§ Mr. Mark Philips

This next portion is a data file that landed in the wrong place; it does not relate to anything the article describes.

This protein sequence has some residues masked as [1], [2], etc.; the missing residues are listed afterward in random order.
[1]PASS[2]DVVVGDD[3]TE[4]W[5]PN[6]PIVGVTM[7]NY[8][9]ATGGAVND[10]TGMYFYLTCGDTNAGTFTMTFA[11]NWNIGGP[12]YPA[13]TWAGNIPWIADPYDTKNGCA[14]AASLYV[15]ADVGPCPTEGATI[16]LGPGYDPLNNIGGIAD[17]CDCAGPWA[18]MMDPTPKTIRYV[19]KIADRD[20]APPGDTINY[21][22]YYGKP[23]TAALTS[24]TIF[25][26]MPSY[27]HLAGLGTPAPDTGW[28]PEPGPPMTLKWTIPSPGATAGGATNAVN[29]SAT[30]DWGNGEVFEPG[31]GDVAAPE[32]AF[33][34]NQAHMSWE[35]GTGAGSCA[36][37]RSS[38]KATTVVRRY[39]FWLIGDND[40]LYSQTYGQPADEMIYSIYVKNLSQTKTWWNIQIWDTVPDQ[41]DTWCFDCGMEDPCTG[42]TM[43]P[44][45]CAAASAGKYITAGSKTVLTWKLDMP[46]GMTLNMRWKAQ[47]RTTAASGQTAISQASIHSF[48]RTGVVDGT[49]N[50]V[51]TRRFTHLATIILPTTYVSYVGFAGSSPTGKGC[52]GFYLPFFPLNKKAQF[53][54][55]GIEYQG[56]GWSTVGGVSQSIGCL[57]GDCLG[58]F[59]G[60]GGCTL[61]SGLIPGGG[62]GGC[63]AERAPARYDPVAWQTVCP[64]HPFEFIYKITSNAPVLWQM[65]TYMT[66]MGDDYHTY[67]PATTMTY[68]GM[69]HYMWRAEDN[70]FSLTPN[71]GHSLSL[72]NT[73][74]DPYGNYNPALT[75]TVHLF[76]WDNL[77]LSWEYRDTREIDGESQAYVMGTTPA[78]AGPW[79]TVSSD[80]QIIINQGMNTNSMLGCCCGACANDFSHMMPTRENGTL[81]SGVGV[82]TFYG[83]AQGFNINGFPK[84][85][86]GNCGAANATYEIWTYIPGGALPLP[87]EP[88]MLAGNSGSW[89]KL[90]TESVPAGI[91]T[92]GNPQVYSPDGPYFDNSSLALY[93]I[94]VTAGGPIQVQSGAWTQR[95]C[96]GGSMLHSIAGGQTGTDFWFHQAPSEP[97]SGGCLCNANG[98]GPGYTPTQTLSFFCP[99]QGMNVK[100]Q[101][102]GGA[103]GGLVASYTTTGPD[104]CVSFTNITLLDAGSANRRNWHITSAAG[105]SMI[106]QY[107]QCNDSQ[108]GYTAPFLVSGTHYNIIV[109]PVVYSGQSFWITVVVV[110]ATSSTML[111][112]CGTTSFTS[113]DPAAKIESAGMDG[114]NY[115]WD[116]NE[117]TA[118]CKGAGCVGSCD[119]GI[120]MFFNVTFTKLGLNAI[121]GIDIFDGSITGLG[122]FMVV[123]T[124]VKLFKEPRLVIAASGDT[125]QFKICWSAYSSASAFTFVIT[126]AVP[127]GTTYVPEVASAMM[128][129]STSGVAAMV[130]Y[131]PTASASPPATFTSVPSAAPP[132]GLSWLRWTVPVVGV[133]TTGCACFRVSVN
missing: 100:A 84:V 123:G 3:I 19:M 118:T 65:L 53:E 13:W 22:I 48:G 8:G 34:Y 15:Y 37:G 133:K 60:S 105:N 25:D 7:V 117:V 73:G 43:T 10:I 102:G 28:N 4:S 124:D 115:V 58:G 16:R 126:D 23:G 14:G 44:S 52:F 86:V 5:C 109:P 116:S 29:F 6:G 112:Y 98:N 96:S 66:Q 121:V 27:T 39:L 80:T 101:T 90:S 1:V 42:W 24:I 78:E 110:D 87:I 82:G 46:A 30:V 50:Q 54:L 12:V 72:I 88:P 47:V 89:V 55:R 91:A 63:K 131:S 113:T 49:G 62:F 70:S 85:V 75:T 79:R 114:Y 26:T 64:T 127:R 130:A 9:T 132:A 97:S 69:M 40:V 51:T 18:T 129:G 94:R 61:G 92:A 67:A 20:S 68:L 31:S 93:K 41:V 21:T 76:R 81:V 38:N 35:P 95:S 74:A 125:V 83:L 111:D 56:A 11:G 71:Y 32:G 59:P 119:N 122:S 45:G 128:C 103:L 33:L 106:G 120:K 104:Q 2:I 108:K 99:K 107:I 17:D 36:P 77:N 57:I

said, that when he had yesterday given notice of his intention to move for a copy of the letter from Mr. Amory to Lord Palmerston, dated August 28, 1841, together with its accompanying papers, and of the correspondence which followed thereon between Lord Aberdeen, Lord Canning, Mr. Amory, and Mr. Kinder, he was not aware of the absence of the noble Lord to whom the motion referred; and as he was the last person who would wish to take any unfair advantage, it appeared to him that it would be better, and more consistent with propriety, if he did not now press for the production of those papers. He hoped the House would allow him to state, in justification of his conduct, the reason which had induced him to bring forward the motion. He had seen in the "Circular to Bankers" (a paper most widely circulated) certain statements calculated, as he thought, to prejudice Mr. Kinder. That gentleman was a friend of his late colleague, and, in company with his colleague, he had last year waited on the Secretary for Foreign Affairs, to lay a statement of the case before him, because he thought that Mr. Kinder had received treatment in Mexico of which he had a right to complain. As he conceived this gentleman to be suffering under the loss of property, and as statements calculated to injure him in the public estimation were made, he had thought it right to call for the production of these papers. He would now withdraw his motion, and he begged to assure the friends of the noble Lord, that he would not renew it without giving them ample notice of his intention.